Founded by Thomas Sutton in London in 1611 on the site of the old
Carthusian monastery in Charterhouse Square, Smithfield, it is one of
the original nine English public schools as defined by the Public
Schools Act 1868 which derived from the Clarendon Commission of 1864. The school announced in 2009 its decision to switch from A levels to the Cambridge Pre-U and International Baccalaureate. In 2012 Charterhouse had its best set of Cambridge Pre-U results with
96% of examinations taken awarded Distinction or Merit grades.
Seventy-eight pupils achieved Distinctions (or their A level equivalent)
in all subjects taken and twenty-one achieved the equivalent of A level
A* grades in all their subjects. Twenty pupils were offered places at
Oxford or Cambridge. The 2009 Ofsted Social Care Inspection Report noted that 'The provision
for "Helping children achieve well and enjoy what they do" is rated as
outstanding.' and 'This is a good school, in which boarders' welfare is
promoted by a strong approach to countering bullying and child
protection. Boarding staff have good relationships with the boarders,
and boarders can list a range of people who they can talk to if they are
worried or have concerns.'
The school has a top 60 placing in the A-level league tables, and in 2011 over 80% of pupils are awarded an A* or A grade at GCSE. In 2007, Roy Hattersley,
former Deputy Leader of the Labour Party and minister, reported on a
visit to Charterhouse in the Guardian newspaper. After describing his
impression that "[The chapel]'s geometric spires and minarets proclaim
complete confidence that Charterhouse educates men who are destined to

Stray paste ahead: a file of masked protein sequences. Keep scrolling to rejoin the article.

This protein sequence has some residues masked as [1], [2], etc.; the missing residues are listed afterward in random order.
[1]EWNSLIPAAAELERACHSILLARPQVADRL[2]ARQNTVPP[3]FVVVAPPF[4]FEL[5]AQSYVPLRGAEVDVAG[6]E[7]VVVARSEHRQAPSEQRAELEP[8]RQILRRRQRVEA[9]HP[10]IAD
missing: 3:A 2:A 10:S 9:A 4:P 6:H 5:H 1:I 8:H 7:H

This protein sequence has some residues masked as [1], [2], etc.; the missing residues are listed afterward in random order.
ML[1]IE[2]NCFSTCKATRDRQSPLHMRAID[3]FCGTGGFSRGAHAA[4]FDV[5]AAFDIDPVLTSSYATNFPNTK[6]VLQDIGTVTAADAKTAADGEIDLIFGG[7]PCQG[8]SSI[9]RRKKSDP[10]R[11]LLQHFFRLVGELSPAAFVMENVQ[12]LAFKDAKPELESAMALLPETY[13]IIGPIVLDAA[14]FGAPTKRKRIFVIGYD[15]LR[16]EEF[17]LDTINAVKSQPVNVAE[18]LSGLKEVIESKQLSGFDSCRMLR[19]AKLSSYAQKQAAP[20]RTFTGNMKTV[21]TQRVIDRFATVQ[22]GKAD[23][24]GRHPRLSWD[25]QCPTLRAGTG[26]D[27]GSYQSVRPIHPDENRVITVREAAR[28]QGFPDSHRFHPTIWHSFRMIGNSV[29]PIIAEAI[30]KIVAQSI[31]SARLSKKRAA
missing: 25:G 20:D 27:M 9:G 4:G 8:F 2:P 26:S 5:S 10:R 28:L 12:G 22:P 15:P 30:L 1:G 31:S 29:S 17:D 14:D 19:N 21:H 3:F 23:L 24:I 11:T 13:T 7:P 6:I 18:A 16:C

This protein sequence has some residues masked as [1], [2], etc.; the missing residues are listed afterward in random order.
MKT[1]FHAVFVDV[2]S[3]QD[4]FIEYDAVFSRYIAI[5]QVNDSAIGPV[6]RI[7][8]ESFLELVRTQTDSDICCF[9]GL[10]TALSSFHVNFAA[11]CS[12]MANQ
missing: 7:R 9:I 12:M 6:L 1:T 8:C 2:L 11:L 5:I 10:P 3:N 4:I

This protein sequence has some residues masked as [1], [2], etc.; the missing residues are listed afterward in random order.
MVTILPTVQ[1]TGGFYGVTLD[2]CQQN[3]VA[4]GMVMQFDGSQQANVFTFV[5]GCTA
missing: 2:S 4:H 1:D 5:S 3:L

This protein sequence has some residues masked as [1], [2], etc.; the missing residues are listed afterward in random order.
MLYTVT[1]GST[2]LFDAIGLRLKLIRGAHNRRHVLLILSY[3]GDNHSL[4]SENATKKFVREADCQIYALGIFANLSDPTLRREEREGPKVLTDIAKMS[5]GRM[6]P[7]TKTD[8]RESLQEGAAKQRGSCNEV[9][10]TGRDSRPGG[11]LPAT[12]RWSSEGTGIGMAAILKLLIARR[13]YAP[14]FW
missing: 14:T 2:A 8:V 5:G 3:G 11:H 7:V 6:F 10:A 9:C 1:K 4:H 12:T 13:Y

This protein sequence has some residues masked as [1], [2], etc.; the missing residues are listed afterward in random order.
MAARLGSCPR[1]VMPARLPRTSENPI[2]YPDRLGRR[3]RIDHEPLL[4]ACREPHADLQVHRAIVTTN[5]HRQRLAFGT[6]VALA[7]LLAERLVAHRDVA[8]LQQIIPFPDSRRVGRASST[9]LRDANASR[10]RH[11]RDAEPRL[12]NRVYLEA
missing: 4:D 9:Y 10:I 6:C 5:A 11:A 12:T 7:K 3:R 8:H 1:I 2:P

rule the universe", he said: "Academically and pastorally, it is near to
beyond criticism. And after only a brief glimpse of the school, I have
no doubt that I would have been ecstatically happy there. But its
existence allows the rich and the powerful to ignore the world beyond
its boundaries." He therefore concluded that his intention to abolish
private education in the 1970s was "totally justified". Charterhouse has an historic joint claim to having founded Association
Football, which remains the main Winter sport at the school.
Boys are admitted to Charterhouse in Year 9, when most of them are 13.
We do not have any hard and fast rules about the age of admission, and
some boys come when they are still 12 and others when they are 14. Most boys are admitted after taking the Foundation Scholarship or Common
Entrance Examinations. We do, however, have our own tests for boys who
are not at Prep Schools. A limited number of boys from overseas are
admitted after taking our own tests in English, Mathematics and Science,
usually in the January of the year of entry. A limited number of boys who live within very easy reach of Charterhouse
can be admitted as day boarders, at the discretion of the Headmaster. At Sixth Form, around 70 girls and 35 boys join each year as boarders or
day pupils, and become members of the sixth form House or one of the
eleven boarding Houses. Admission is by competitive examination and
Le service de SI-UK est rapide, fiable et efficace - leurs consultants sont des spécialistes, travaillant en étroite collaboration avec toutes les universités britanniques; grâce aux conseils de mes consultants et à l'aide à la candidature, j'ai pu obtenir des offres des universités les mieux classées.
Carla Termini King's College London, Accounting and Finance